Ballots will go out this week to roughly 10,300 Montezuma County possible voters ahead of the 2012 primary election.
According to Montezuma County Clerk and Recorder Carol Tullis, ballots will be sent to all active and inactive voters registered with the Republican, Democrat, Libertarian and American Constitution parties.
The only local primary races that are happening are in the Republican primary, but there are state races for the other parties so they will all be receiving ballots, Tullis said.
This years primary election is being conducted solely by mail-in ballot, there will be no polling stations on primary day Tuesday, June 26.
It does save the county money to operate the election through mail-in ballot, Tullis said. It is also a less complicated process when you eliminate polling places.
Republicans, nearly 7,000 of whom will receive ballots this week, will decide contested races for Montezuma County commissioner and 22nd Judicial District attorney.
In the commissioners race, Keenan Ertel, Pat DeGagne-Rule and Bud Garner are vying to fill the District 2 seat that will be vacated by Commissioner Larrie Rule, who will step down as a result of term limits. No candidate as of yet has filed paperwork with the clerks office to run against the winner of the Republican primary.
Dewayne Findley and Casey McClellan are competing to represent the Republican ticket in the race for the District 3 seat, currently held by Gerald Koppenhafer, who is also term limited. Either Findley or McClellan will face Larry Don Suckla, an unaffiliated candidate, in the November election.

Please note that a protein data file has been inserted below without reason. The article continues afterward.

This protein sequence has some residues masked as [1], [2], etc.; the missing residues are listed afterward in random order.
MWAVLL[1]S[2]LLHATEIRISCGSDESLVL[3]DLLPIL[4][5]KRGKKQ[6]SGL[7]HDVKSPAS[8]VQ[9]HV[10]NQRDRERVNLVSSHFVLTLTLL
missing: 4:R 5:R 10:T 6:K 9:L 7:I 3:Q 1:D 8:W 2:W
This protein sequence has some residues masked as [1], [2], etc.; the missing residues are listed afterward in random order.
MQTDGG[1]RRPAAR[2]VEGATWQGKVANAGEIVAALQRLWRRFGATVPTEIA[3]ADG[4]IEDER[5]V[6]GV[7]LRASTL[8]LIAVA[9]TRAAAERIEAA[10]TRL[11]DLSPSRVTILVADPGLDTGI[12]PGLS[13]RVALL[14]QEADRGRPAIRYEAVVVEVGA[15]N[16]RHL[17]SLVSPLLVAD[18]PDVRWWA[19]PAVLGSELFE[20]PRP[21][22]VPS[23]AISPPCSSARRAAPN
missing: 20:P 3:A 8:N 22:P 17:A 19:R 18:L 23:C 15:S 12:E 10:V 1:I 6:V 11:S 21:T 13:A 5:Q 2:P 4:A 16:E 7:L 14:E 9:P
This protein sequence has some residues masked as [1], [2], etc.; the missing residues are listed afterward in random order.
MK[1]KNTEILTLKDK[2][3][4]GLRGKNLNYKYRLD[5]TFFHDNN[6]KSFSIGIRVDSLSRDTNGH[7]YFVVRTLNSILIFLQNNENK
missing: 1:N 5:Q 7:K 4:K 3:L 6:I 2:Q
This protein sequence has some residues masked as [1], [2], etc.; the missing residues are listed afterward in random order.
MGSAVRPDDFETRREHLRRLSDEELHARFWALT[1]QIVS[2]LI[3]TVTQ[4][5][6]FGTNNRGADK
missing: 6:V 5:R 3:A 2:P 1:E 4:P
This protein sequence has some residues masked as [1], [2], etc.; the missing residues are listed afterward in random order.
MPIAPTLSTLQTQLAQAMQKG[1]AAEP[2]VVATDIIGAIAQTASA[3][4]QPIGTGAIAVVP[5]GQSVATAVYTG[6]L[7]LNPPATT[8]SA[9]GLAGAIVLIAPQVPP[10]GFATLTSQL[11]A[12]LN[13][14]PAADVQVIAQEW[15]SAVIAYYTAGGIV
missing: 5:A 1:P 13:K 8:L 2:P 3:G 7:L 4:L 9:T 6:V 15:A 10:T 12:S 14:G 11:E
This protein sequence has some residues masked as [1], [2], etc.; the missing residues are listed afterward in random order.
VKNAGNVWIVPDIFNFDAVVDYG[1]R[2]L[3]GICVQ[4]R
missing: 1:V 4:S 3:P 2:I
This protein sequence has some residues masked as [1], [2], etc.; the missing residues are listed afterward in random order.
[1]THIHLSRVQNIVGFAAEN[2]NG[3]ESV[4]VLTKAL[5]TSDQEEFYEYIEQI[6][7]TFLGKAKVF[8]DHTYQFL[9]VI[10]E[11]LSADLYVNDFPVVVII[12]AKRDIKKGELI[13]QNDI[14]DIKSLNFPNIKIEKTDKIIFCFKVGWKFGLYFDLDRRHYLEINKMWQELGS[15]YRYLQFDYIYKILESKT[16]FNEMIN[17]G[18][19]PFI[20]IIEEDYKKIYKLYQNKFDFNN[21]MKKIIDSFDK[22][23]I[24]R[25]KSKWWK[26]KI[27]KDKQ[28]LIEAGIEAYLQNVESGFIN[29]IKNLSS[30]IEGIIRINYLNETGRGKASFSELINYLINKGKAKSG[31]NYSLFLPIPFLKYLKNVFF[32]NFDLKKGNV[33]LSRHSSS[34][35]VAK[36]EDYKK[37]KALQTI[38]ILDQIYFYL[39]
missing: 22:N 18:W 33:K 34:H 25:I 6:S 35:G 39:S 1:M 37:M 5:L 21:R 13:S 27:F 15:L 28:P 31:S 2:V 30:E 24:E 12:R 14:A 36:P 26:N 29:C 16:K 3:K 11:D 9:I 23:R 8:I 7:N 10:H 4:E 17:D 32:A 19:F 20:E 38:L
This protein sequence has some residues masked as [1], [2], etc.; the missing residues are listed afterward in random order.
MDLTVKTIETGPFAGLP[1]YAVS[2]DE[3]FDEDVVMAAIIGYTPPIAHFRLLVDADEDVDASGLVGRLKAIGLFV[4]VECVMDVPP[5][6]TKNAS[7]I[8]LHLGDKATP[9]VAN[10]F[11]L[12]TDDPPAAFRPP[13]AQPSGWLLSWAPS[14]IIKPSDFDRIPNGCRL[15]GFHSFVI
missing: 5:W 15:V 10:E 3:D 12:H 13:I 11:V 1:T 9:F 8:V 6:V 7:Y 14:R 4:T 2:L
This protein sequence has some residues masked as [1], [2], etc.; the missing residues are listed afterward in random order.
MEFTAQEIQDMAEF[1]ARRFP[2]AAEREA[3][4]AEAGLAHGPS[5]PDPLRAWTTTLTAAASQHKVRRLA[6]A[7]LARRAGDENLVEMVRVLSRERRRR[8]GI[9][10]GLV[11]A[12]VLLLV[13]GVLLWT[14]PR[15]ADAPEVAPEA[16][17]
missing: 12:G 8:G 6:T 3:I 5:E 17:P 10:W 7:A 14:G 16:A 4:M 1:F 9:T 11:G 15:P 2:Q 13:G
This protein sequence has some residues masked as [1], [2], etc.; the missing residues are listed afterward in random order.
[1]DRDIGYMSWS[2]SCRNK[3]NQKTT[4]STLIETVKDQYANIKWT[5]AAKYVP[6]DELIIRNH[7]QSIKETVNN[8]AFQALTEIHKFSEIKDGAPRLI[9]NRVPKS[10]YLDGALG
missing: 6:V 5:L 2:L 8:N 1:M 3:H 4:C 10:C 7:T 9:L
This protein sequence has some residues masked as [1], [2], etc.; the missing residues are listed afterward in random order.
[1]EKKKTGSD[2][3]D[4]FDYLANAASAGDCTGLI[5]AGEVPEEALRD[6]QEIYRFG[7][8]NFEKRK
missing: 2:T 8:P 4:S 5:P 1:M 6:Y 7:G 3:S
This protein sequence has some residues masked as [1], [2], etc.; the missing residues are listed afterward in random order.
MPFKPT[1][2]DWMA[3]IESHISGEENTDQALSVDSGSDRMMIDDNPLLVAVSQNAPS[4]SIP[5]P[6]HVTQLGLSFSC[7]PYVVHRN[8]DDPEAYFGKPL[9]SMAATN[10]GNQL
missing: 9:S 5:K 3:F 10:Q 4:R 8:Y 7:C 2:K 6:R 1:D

Greg Kemp, another unaffiliated candidate, could join the District 3 race this week.
Two Republicans are fighting over the nod for the 22nd Judicial District attorney position. Incumbent Russell Wasley has been challenged by local defense attorney Will Furse in the race.
When voting by mail-in ballot, Tullis encourages voters to double check their ballots and be sure they have followed voting instructions.
They need to keep in mind that they sign the back of their envelopes and they need to remember that it does take postage to mail them back, Tullis said. The ballots should be included in the secrecy sleeve, which is also the instruction sheet.
Voters who have not received a ballot in the next week should contact the clerks office immediately, Tullis said.
Chances are maybe their address is wrong or they didnt change their address when they moved, she said. There are many different reasons people may have not received a ballot, but they need to let us know or it will not be corrected.
Voters may verify their status on the Colorado secretary of states website, www.govotecolorado.com.
Colorados primary elections are closed primaries, meaning only voters registered with a specific party may participate in the election. While the deadline has already passed for voters to switch party affiliation ahead of the primary, unaffiliated voters may declare a party and vote up until 7 p.m. on primary day, Tuesday, June 26. Tullis encourages unaffiliated voters who wish to cast a ballot to contact the clerks office.
Reach Kimberly Benedict at [email protected]